McMillin Bridge added to Pierce County historic register

Pierce County Council approved an ordinance Tuesday to place the 79-year-old McMillin Bridge on the county's register of historic places.

Pierce County Council approved an ordinance Tuesday to place the 79-year-old McMillin Bridge on the county’s register of historic places.

“For me, it’s a privilege to be one of the two sponsors of this bill because, personally, I think preservation of our past and our history in Washington is critical for our future generations that come along,” said County Councilmember Stan Flemming shortly before councilmembers voted on the ordinance. “It’s important that we do take the time to preserve what we have. We don’t do enough of that in our state, preserving our past for the future. I look forward to getting this thing passed.”

The concrete bridge, which was listed on the National Register of Historic Places in 1982 and is owned by the Washington State Department of Transportation (WSDOT), has a long history in Pierce County. Built in 1934, the bridge is part of State Route 162 that connects Orting to Sumner. WSDOT officials have said the bridge is functionally obsolete and a new bridge needs to be built. WSDOT plans to build a new bridge just east of the McMillin Bridge then tear down the historic bridge.

Historic preservationists throughout Washington State and beyond argue the bridge is historically significant because it was designed by Homer M. Hadley, whose work contributed to bridges spanning rivers, lakes and creeks throughout Washington State. Hadley pushed for the state to build a floating concrete bridge across Lake Washington. Today, the westbound span of the Interstate 90 floating bridge is officially named the Homer M. Hadley Memorial Bridge.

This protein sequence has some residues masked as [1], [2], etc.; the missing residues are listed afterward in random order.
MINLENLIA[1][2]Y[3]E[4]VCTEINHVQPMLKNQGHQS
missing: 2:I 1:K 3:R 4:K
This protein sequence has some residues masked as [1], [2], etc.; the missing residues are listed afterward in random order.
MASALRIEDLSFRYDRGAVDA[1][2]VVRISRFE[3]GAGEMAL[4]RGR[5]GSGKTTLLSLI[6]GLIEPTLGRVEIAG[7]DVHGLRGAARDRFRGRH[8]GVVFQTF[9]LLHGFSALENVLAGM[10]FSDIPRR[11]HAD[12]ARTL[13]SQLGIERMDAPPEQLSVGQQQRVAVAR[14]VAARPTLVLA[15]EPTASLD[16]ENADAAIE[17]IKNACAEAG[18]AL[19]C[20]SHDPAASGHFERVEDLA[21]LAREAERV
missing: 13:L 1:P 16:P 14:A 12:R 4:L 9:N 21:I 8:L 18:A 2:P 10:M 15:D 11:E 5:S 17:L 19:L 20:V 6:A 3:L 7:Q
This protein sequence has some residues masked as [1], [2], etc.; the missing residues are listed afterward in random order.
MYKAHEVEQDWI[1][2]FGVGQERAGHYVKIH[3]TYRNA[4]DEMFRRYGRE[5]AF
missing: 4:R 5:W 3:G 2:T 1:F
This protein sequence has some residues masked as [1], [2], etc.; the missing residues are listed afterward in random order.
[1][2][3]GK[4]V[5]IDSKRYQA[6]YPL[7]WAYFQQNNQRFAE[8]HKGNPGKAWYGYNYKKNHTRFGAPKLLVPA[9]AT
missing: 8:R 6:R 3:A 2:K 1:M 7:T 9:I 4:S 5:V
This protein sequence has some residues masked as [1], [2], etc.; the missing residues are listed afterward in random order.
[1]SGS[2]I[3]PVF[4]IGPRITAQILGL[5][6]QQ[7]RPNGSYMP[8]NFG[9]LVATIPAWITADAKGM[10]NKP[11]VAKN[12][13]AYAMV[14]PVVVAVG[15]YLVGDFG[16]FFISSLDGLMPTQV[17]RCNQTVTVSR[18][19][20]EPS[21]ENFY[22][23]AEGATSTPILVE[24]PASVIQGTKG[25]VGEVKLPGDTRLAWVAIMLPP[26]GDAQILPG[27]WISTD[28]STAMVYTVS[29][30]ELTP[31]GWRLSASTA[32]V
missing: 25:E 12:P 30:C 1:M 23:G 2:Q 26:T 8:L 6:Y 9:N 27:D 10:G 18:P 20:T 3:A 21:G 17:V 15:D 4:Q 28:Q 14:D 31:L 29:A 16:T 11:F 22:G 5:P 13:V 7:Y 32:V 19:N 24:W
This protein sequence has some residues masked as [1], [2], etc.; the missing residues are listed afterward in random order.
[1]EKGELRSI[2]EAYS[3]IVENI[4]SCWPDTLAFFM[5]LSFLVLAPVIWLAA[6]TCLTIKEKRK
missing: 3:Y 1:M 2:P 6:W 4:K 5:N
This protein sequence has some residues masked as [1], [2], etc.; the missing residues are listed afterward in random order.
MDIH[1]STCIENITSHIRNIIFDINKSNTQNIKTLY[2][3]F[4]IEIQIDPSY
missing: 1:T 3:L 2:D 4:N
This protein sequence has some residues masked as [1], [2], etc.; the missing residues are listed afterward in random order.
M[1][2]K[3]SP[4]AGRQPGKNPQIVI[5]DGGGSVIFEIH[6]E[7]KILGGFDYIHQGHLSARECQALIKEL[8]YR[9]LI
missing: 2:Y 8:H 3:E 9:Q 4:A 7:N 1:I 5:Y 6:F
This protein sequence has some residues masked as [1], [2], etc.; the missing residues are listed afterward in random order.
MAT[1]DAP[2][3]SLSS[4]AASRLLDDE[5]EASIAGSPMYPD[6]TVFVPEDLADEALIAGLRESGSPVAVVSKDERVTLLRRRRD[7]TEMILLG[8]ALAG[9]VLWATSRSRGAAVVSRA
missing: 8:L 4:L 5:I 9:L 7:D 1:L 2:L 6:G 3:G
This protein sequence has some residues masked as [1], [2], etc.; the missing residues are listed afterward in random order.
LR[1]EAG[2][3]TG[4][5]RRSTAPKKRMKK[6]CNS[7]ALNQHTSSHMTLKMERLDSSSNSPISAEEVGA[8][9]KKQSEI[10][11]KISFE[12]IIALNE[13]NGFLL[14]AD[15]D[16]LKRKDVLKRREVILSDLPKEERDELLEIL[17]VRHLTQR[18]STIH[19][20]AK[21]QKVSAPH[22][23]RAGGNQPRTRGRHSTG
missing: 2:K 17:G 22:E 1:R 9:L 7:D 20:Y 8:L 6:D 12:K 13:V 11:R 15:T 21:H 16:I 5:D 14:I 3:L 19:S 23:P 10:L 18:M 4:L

The McMillin Bridge’s inclusion on the National Register of Historic Places is only an honorary designation with little regulatory bearing other than what is known as “Section 106” of the National Historic Preservation Act of 1966. In the case of the McMillin Bridge, Section 106 requires that a federal agency consult with a range of stakeholders to determine if demolishing the bridge will have any adverse effects. Because the McMillin Bridge crosses a body of water, the Puyallup River, the lead federal agency in this case is the United States Army Corps of Engineers (ACOE). In the end, it’s the Corps that will get to decide whether to issue the permit allowing the new bridge to be built and the old bridge to come down. The ACOE is expected to make a decision later this year.

In February, Pierce County’s Landmarks and Historic Preservation Commission approved a nomination prepared by the Washington Trust for Historic Preservation to place the bridge on the county’s register of historic places. The nomination was then forwarded to Pierce County Council’s Rules and Operations Committee. That committee made a do-pass recommendation last month for the full Pierce County Council to officially place the bridge on the county’s register of historic places.